A new report published today revealed that 35 global banks collectively provided over $2.7 trillion in financing fossil fuels in four years since the Paris Climate Agreement was adopted in December 2015.
The report styled "Banking on Climate Change 2020" said such financing has increased in each of the past three years.
While the "Special Report on Global Warming of 1.5°" of the United Nation's Intergovernmental Panel on Climate Change (IPCC) has shown that we need to rapidly reduce global carbon emissions if we are to avert the most severe consequences of the climate crises, these findings reveal that the business practices of the world's major banks continue to be aligned with climate disaster.
Banking on Climate Change 2020 was released by Rainforest Action Network, BankTrack, Indigenous Environmental Network, Oil Change International, Reclaim Finance, and the Sierra Club, and endorsed by over 240 organisations from around the world.
The report added up lending and underwriting to 2,100 companies across the coal, oil and gas sectors globally over the past four years.
It also found that fossil fuel financing continues to be dominated by the big US banks — JPMorgan Chase, Wells Fargo, Citi, and Bank of America.
These four banks together account for a staggering 30 percent of all fossil fuel financing from the 35 major global banks since the Paris Agreement was adopted.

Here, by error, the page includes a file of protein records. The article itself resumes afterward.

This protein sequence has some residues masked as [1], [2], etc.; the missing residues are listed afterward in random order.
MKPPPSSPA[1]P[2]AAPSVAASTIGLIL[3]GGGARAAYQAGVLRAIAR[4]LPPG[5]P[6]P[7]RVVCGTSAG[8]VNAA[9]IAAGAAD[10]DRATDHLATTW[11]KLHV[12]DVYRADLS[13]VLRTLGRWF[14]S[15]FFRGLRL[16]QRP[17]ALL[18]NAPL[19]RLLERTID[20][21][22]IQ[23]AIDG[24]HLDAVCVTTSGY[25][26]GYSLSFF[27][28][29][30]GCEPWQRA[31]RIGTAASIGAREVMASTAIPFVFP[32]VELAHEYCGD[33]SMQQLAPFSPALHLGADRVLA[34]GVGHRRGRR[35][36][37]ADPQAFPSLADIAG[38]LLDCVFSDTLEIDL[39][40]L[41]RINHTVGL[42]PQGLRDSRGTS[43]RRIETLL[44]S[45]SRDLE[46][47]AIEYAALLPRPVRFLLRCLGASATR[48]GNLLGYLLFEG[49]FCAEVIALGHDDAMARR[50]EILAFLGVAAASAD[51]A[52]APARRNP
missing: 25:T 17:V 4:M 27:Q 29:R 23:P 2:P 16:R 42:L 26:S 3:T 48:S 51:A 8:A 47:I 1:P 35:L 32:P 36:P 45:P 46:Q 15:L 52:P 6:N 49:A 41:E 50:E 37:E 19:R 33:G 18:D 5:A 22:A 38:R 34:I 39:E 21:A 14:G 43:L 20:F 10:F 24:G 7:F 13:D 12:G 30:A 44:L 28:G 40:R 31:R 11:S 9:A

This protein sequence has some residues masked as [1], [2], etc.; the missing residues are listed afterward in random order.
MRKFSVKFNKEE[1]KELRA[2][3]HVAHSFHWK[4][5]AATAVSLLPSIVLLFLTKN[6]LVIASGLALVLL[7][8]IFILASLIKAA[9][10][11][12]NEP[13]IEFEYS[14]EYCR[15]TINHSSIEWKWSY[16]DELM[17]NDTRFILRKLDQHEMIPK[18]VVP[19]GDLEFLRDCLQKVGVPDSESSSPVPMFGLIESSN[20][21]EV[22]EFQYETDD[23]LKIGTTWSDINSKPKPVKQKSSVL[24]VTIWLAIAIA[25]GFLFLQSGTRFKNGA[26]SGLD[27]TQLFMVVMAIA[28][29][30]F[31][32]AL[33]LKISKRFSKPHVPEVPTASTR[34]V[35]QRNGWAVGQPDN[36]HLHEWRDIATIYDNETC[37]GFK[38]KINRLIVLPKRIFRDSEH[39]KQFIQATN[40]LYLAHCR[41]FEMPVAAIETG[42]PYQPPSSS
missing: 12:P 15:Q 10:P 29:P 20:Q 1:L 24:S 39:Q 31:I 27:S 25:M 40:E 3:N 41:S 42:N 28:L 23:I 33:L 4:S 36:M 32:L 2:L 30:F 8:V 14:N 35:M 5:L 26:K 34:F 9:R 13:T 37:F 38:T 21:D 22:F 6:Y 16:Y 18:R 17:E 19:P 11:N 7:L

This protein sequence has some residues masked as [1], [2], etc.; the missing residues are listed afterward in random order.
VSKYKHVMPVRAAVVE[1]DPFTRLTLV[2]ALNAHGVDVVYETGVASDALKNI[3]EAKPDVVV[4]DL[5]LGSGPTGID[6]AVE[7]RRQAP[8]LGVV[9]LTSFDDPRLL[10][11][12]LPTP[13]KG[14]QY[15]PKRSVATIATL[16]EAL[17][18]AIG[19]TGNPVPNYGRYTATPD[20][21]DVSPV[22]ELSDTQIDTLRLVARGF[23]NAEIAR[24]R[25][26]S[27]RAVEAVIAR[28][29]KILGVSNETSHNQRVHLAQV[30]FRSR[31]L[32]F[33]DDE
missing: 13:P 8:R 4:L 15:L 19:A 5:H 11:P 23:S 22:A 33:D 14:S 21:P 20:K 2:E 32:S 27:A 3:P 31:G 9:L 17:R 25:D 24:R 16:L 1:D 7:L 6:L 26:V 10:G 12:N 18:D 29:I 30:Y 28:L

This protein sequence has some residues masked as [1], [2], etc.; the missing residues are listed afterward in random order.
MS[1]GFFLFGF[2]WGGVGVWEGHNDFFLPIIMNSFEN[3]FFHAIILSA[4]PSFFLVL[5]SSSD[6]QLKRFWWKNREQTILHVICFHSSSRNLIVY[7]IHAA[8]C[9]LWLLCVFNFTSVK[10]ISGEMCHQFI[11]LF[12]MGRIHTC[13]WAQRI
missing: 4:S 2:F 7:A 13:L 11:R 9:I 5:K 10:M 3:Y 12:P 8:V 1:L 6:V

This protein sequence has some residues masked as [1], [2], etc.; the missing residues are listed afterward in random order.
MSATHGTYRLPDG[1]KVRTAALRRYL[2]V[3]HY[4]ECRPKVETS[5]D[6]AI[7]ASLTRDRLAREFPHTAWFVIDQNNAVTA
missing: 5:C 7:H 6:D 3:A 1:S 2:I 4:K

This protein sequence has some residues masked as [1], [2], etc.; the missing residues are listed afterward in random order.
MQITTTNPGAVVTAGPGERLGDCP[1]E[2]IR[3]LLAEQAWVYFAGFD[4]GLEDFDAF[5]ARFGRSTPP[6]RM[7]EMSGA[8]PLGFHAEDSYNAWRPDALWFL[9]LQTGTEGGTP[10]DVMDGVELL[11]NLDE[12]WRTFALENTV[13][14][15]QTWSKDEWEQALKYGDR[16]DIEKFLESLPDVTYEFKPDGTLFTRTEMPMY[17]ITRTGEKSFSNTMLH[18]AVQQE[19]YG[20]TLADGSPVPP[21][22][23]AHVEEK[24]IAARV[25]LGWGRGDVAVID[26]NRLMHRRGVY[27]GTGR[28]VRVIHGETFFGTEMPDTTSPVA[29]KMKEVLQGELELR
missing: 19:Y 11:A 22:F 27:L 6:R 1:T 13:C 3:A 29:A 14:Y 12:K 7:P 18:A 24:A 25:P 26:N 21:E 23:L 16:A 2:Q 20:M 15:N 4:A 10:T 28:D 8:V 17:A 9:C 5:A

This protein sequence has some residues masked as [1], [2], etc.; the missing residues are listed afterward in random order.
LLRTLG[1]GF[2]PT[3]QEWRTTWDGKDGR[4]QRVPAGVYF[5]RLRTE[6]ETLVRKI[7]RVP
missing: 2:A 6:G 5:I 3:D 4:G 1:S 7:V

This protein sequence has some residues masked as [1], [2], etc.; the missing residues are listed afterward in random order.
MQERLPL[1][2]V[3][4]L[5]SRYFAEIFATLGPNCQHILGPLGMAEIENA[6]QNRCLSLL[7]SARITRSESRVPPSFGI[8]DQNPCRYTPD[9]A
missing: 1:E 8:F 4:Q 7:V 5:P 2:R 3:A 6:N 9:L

JPMorgan Chase has provided $271 billion — over a quarter of a trillion dollars — in fossil financing since the Paris accords.
That figure not only places JPMorgan Chase as the #1 fossil fuel bank in the world but out distances second place Wells Fargo by a 36 percent margin. Their $271 billion also represents a full 10 percent of the total fossil financing from all 35 banks studied in the report.
Furthermore, JPMorgan Chase is the most aggressive funder in the most dangerous and harmful categories over the last four years — leading in fossil fuel expansion, Arctic oil and gas, offshore oil and gas, and fracking.
RBC of Canada has financed $141 billion to fossil fuels over the same period. This makes it the worst fossil banker in Canada, leading other Canadian banks by more than a third.
In Europe, Barclays was cited as the worst, outpacing other European banks by a 36 percent margin.
Barclays poured $118 billion into fossil fuels from 2016-2019 — though BNP Paribas was Europe's biggest fossil funder in 2019. Moreover, BNP Paribas has been the worst fossil bank in France in the four years since the Paris Agreement, by a 56 percent margin.
MUFG, the worst banker of fossil fuels in Japan, provided $119 billion in fossil fuel financing during this period, while China's worst fossil fuel bank, Bank of China, funneled $84 billion in fossil fuels overall and was a major funder of coal in particular.
The report also tracks funding for fossil fuel expansion by aggregating bank financing for 100 companies aggressively planning new coal, oil, and gas extraction and related infrastructure. Of the $2.7 trillion in fossil fuel finance, $975 billion went to these companies. Financing for these top 100 expanders skyrocketed 40 percent from 2018 to 2019.